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An Issue That Causes Conflicting Thoughts

When Discussing Gays in Sports, Everyone Tries to Predict the Unknown

(This story was published in 2002).

By: Bill Konigsberg

"For a ballplayer to acknowledge otherwise, of course, would be committing professional suicide."

This is a statement made by Jim Litke, columnist for The Associated Press, on the subject of Mike Piazza, who quashed rumors that he is gay at a news conference on Tuesday.

Litke's statement begs for closer examination. The issue of gays in team sports has been a hot subject each time it comes to the surface, and while the gossip regarding who is and who isn't gay seems to be the main reason that it's always news, underlying this is a really intriguing question of what would actually happen if a major league baseball player were to come out publicly.

"I'm not gay. I'm heterosexual," Piazza said, after a New York Post gossip columnist claimed that a New York Mets player who hangs out with models is actually gay and about to come out of the closet. "I can't control what people think, that's obvious. And I can't convince people what to think. I can only say what I know and what the truth is and that's I'm heterosexual and I date women. That's it. End of story."

Fine with me. I see no huge problem with the fact that Piazza had to proclaim his heterosexuality. As much as I'd like to think otherwise, if I were a heterosexual ballplayer faced with such rumors I'd probably say the same thing.

There is no news here. The story came from a gossip columnist for the New York Post, and if journalists jumped on all things written in those columns, we'd all be in trouble.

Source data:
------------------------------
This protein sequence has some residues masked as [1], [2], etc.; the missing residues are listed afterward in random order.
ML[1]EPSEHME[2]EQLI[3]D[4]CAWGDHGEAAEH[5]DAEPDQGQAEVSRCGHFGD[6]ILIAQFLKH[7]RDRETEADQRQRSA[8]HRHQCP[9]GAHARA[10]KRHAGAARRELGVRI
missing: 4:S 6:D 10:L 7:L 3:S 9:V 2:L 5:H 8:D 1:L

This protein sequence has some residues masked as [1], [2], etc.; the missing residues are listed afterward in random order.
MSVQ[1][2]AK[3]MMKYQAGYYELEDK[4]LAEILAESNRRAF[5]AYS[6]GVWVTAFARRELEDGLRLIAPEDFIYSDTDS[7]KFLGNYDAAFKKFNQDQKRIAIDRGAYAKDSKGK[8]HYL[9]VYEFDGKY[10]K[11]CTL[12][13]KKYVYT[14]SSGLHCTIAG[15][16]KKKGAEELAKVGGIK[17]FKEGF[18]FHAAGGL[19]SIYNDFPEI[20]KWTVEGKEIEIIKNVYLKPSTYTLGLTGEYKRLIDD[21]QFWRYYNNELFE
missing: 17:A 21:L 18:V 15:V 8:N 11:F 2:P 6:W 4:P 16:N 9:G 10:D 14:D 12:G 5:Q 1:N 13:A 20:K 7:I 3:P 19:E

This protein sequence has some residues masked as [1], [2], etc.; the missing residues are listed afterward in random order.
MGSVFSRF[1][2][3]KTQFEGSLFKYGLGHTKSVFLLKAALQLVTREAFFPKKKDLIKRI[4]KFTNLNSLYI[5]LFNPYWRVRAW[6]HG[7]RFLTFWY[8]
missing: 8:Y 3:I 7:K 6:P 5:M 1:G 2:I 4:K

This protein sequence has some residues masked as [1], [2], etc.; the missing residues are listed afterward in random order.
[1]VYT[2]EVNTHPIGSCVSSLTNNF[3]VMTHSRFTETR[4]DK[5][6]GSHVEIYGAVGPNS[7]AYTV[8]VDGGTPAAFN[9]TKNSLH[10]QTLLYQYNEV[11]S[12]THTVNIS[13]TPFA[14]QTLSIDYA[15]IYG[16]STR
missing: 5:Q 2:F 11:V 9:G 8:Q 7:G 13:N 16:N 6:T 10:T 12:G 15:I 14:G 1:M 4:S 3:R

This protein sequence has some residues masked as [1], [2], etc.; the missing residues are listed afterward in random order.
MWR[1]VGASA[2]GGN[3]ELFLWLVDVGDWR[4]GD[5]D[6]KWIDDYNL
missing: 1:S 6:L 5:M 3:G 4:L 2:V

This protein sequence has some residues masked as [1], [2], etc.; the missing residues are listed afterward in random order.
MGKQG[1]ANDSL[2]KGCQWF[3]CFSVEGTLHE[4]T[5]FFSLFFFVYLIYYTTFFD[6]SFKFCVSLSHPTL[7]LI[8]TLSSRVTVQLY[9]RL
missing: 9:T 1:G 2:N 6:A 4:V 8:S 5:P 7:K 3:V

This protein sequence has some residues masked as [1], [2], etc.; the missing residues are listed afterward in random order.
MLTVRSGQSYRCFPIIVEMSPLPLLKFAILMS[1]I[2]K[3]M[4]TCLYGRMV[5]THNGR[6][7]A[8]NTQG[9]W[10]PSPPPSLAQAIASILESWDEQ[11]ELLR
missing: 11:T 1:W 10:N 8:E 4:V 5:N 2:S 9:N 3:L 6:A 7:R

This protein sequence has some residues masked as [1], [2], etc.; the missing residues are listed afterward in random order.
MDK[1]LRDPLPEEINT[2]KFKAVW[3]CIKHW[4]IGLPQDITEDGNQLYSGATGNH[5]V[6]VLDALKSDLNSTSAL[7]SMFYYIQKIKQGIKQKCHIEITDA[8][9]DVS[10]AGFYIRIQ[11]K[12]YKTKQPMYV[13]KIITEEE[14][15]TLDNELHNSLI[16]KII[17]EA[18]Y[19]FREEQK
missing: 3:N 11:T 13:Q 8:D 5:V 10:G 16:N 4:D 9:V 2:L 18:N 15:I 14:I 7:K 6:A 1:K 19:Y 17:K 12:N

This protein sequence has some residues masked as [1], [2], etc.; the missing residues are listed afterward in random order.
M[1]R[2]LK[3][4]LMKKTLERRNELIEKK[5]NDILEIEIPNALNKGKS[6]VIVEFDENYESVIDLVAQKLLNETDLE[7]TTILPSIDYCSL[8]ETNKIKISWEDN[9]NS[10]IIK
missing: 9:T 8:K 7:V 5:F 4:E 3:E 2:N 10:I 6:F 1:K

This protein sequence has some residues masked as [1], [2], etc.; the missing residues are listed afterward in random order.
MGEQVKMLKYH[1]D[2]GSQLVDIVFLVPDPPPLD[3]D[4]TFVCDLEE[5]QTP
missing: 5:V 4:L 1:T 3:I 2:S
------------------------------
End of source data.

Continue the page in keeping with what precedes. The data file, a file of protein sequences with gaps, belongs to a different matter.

What is newsworthy, however, is the issue of what would happen in such a case. Opinion is all we have.

Litke claimed that it's not a good climate for gays at this time.

"I came to that conclusion from talking to players over the years, so it's an opinion that I've formed," he said in a phone interview. "I think it would split some teams up. Baseball is a funny sport, there are still a bunch of guys who didn't spend much time in school."

One year ago, Out Magazine editor Brendan Lemon added fuel to the fire by writing a column in which he claimed to be having an affair with a major league ballplayer. He described the player as playing for an East Coast team, not the best player on his team but still a good player.

Litke said that Lemon must have been living on another planet to have written last year: "But I'm pretty confident there'd be more support from the team than he imagines."

I spoke with Lemon today and while he agrees that a year later he thinks he was being overly optimistic, he still believes his boyfriend will be able to publicly come out when he's ready.

Reversing His Views

When prodded to examine his statements, Litke seemed to change his tune a little.

"It would be hard at first, but a lot of guys will be ready (to deal with it)," he said.